Written by Steve Falla   
Tuesday, 02 May 2017 10:34

Inheritance Tax Updates

HM Treasury Building Plaque
Image Source: www.gov.uk

Inheritance Tax calculations in JCS have had a number of improvements recently. Some of these are clearly visible if you have used this functionality before, others are a little bit more subtle.

Residential Nil Rate Band

This is one of the more obvious updates. The Residential Enhancement for Nil Rate Band came into effect April 2017, allowing an individual up to £100,000 of extra Nil Rate Band where a qualifying property is closely inherited. This will rise incremently to £175,000 by 2020/21. The residential enhancement available to an individual will be tapered by £1 for every £2 that an individual's estate exceeds the Taper Threshold of £2 million.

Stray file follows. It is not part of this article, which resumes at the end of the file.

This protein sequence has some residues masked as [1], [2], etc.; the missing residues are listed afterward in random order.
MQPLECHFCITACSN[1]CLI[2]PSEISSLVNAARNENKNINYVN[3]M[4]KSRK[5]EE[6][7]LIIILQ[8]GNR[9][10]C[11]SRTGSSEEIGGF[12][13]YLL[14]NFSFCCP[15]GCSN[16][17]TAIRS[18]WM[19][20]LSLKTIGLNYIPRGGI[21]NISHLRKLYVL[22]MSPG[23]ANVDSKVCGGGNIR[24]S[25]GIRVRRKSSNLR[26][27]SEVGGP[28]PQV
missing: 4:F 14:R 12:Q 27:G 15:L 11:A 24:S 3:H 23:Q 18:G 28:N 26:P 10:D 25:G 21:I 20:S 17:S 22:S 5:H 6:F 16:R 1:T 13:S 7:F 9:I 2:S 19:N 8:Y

For individuals that have sold their main residence and purchased a smaller property that is valued less than the maximum residential enhancement in that year, their RNRB may be increased by calculation of their downsizing allowance.

The inclusion of the Taper Threshold has required that certain assumptions made in JCS in the past are no longer valid. Previously, a joint IHT calculation in JCS assumed all assets would be inherited by the surviving spouse, and that 100% of Nil Rate Band would be transferred to the surviving spouse. Meaning that the estate is the total of the couple's assets, and the NRB available would be 200%. This was a fairly simple model that worked for most scenarios, including gifts brought into charge on first death.